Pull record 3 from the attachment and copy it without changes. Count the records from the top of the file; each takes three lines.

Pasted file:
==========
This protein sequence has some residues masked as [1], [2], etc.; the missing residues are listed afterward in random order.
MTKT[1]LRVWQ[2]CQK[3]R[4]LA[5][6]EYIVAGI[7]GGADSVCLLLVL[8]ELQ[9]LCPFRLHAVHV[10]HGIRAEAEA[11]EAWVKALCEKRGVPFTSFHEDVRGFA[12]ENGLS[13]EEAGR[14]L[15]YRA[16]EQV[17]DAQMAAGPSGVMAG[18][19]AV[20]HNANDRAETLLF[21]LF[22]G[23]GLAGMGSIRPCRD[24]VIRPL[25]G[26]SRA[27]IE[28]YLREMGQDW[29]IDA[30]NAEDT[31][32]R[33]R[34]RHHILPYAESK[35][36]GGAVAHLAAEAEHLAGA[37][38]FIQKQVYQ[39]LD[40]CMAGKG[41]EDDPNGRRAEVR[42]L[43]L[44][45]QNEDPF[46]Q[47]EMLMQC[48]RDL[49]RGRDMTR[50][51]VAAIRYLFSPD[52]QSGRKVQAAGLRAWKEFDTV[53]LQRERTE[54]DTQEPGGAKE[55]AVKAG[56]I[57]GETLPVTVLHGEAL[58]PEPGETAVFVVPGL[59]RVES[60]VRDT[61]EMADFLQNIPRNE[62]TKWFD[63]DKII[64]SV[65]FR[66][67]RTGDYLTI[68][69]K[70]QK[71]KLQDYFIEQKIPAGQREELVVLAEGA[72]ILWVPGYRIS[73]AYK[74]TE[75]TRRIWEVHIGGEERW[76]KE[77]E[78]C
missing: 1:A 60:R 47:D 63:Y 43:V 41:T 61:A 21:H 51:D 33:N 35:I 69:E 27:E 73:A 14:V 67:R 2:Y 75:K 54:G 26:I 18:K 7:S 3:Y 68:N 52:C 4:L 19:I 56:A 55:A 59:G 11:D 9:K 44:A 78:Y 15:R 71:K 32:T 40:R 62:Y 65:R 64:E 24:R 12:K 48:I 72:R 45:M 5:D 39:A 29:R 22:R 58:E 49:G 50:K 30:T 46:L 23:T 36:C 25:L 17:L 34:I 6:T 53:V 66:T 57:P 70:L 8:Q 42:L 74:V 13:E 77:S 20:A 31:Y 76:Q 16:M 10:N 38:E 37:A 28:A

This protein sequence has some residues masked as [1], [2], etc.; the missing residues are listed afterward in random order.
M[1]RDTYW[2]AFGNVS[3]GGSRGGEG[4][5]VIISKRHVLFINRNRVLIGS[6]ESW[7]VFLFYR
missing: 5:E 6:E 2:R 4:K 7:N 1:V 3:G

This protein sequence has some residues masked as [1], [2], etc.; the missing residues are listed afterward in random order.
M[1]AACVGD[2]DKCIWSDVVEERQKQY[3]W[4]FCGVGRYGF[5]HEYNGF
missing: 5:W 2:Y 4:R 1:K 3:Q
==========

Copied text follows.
This protein sequence has some residues masked as [1], [2], etc.; the missing residues are listed afterward in random order.
M[1]AACVGD[2]DKCIWSDVVEERQKQY[3]W[4]FCGVGRYGF[5]HEYNGF
missing: 5:W 2:Y 4:R 1:K 3:Q